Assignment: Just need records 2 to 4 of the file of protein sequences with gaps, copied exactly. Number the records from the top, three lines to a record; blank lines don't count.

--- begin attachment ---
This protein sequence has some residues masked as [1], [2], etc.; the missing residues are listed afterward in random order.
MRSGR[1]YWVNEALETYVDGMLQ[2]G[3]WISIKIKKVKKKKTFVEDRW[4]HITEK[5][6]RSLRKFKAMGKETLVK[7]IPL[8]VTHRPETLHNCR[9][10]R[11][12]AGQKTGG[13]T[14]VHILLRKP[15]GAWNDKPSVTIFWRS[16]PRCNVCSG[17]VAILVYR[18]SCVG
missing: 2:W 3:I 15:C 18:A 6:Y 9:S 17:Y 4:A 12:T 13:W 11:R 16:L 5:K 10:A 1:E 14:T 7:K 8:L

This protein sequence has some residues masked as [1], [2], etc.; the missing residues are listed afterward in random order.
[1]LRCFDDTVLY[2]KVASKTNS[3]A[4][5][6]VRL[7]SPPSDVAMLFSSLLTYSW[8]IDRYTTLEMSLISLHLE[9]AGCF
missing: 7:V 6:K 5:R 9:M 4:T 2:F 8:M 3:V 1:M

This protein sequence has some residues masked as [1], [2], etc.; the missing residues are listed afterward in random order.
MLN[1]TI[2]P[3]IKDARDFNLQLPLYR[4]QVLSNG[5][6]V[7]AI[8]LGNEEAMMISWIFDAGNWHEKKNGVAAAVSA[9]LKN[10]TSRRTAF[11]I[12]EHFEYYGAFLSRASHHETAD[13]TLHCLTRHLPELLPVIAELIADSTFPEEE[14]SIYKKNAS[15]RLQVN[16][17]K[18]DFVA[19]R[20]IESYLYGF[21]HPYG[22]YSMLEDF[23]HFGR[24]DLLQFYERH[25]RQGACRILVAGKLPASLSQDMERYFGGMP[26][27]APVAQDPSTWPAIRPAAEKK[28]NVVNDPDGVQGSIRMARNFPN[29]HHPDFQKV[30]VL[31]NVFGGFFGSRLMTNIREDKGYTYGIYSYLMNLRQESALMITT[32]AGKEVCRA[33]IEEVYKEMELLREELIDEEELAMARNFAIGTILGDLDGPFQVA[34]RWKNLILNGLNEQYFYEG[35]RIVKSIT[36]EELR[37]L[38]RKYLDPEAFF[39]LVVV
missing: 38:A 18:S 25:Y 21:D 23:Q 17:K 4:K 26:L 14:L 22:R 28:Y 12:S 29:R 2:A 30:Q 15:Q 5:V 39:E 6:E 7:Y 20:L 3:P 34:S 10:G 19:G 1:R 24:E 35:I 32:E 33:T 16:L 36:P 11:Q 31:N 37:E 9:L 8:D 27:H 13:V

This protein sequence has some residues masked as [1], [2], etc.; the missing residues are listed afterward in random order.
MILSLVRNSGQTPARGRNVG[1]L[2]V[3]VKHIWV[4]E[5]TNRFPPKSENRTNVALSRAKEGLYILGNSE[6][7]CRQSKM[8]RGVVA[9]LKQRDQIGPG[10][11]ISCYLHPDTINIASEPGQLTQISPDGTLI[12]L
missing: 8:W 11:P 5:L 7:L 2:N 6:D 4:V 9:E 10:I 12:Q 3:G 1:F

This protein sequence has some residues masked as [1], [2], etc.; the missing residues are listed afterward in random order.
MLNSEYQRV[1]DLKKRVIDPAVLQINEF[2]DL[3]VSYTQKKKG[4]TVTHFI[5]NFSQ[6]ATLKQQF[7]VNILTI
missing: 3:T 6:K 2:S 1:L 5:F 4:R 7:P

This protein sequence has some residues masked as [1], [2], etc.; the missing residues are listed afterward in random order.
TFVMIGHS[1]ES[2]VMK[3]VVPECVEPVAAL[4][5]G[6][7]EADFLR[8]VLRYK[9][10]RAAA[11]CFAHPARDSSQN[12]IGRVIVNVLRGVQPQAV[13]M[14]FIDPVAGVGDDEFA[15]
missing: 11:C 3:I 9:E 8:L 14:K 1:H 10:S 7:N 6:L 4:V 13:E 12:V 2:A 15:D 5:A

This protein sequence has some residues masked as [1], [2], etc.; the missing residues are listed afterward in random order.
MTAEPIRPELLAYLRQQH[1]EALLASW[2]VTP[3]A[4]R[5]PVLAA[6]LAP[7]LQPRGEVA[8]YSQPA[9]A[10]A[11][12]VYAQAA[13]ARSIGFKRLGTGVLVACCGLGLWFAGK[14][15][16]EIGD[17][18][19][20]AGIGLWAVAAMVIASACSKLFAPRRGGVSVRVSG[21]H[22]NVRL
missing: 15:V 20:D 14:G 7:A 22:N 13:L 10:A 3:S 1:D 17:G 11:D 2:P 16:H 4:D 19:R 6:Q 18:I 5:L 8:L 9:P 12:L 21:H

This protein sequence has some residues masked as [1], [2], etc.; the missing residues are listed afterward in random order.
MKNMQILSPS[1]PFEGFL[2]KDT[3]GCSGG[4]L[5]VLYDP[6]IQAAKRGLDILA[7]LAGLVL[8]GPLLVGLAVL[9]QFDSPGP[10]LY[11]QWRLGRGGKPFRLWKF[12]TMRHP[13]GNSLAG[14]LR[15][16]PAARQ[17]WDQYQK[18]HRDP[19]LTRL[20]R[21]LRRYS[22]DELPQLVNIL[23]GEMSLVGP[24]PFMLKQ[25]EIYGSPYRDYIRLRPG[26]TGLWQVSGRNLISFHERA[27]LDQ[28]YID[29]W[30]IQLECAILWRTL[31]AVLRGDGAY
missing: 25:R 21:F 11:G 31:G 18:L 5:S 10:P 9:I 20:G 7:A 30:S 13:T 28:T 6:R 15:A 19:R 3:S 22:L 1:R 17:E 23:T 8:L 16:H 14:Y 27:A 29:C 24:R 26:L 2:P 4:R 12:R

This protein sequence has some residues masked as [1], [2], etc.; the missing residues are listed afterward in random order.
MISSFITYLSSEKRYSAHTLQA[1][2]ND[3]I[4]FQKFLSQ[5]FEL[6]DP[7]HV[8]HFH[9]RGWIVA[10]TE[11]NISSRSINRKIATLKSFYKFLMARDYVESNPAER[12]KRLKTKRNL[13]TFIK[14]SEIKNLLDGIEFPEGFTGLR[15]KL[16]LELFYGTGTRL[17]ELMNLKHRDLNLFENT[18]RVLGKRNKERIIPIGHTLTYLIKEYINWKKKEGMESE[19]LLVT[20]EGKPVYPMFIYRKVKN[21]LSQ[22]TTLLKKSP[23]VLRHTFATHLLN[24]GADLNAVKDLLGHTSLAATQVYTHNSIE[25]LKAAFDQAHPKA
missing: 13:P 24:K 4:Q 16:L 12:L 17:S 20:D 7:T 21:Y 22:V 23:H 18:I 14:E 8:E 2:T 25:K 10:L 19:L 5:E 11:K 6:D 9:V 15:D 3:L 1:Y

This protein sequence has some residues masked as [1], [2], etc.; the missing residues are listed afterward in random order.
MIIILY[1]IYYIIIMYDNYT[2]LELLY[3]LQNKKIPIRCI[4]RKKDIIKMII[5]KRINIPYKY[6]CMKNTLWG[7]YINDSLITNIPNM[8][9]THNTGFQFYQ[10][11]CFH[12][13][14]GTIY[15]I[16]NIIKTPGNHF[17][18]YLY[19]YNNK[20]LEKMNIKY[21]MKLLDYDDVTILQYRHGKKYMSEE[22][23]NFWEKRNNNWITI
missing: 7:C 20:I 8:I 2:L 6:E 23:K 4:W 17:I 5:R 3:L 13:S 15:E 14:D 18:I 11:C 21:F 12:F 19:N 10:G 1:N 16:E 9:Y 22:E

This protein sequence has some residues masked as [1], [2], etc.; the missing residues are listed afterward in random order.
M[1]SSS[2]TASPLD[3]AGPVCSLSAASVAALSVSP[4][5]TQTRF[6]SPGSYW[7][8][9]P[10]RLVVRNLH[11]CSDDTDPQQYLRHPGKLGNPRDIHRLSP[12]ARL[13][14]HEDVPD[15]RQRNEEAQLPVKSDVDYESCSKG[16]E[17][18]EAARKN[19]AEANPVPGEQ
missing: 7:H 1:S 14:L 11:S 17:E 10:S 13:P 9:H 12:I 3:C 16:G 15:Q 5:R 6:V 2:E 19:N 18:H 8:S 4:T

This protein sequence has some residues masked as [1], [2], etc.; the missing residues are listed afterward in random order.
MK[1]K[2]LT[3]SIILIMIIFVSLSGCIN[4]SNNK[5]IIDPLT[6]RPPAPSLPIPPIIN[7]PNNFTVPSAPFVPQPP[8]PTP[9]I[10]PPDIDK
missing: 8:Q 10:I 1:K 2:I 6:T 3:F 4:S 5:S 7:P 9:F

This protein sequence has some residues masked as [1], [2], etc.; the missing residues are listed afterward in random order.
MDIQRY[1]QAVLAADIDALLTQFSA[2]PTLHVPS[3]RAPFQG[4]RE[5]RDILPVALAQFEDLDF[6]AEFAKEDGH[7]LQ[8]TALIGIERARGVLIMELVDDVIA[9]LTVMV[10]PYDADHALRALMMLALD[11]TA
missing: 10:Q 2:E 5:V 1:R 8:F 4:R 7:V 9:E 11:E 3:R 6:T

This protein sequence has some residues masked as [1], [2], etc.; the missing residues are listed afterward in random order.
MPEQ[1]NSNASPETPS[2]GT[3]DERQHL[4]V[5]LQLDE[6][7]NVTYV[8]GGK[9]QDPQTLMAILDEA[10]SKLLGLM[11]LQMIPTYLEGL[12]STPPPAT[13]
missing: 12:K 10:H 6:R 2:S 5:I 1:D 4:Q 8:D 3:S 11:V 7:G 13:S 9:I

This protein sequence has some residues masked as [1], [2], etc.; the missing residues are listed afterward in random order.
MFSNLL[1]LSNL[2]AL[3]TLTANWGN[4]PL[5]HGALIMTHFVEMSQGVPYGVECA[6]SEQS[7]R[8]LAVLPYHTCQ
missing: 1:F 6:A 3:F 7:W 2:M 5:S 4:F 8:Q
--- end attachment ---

This protein sequence has some residues masked as [1], [2], etc.; the missing residues are listed afterward in random order.
[1]LRCFDDTVLY[2]KVASKTNS[3]A[4][5][6]VRL[7]SPPSDVAMLFSSLLTYSW[8]IDRYTTLEMSLISLHLE[9]AGCF
missing: 7:V 6:K 5:R 9:M 4:T 2:F 8:M 3:V 1:M

This protein sequence has some residues masked as [1], [2], etc.; the missing residues are listed afterward in random order.
MLN[1]TI[2]P[3]IKDARDFNLQLPLYR[4]QVLSNG[5][6]V[7]AI[8]LGNEEAMMISWIFDAGNWHEKKNGVAAAVSA[9]LKN[10]TSRRTAF[11]I[12]EHFEYYGAFLSRASHHETAD[13]TLHCLTRHLPELLPVIAELIADSTFPEEE[14]SIYKKNAS[15]RLQVN[16][17]K[18]DFVA[19]R[20]IESYLYGF[21]HPYG[22]YSMLEDF[23]HFGR[24]DLLQFYERH[25]RQGACRILVAGKLPASLSQDMERYFGGMP[26][27]APVAQDPSTWPAIRPAAEKK[28]NVVNDPDGVQGSIRMARNFPN[29]HHPDFQKV[30]VL[31]NVFGGFFGSRLMTNIREDKGYTYGIYSYLMNLRQESALMITT[32]AGKEVCRA[33]IEEVYKEMELLREELIDEEELAMARNFAIGTILGDLDGPFQVA[34]RWKNLILNGLNEQYFYEG[35]RIVKSIT[36]EELR[37]L[38]RKYLDPEAFF[39]LVVV
missing: 38:A 18:S 25:Y 21:D 23:Q 17:K 4:K 26:L 14:L 22:R 28:Y 12:S 29:R 2:A 30:Q 15:Q 5:V 39:E 6:E 7:Y 20:L 3:P 34:S 10:G 19:G 1:R 24:E 35:I 32:E 33:T 16:L 36:P 11:Q 31:N 37:E 9:L 8:D 27:H 13:V

This protein sequence has some residues masked as [1], [2], etc.; the missing residues are listed afterward in random order.
MILSLVRNSGQTPARGRNVG[1]L[2]V[3]VKHIWV[4]E[5]TNRFPPKSENRTNVALSRAKEGLYILGNSE[6][7]CRQSKM[8]RGVVA[9]LKQRDQIGPG[10][11]ISCYLHPDTINIASEPGQLTQISPDGTLI[12]L
missing: 8:W 11:P 5:L 7:L 2:N 6:D 4:V 9:E 10:I 12:Q 3:G 1:F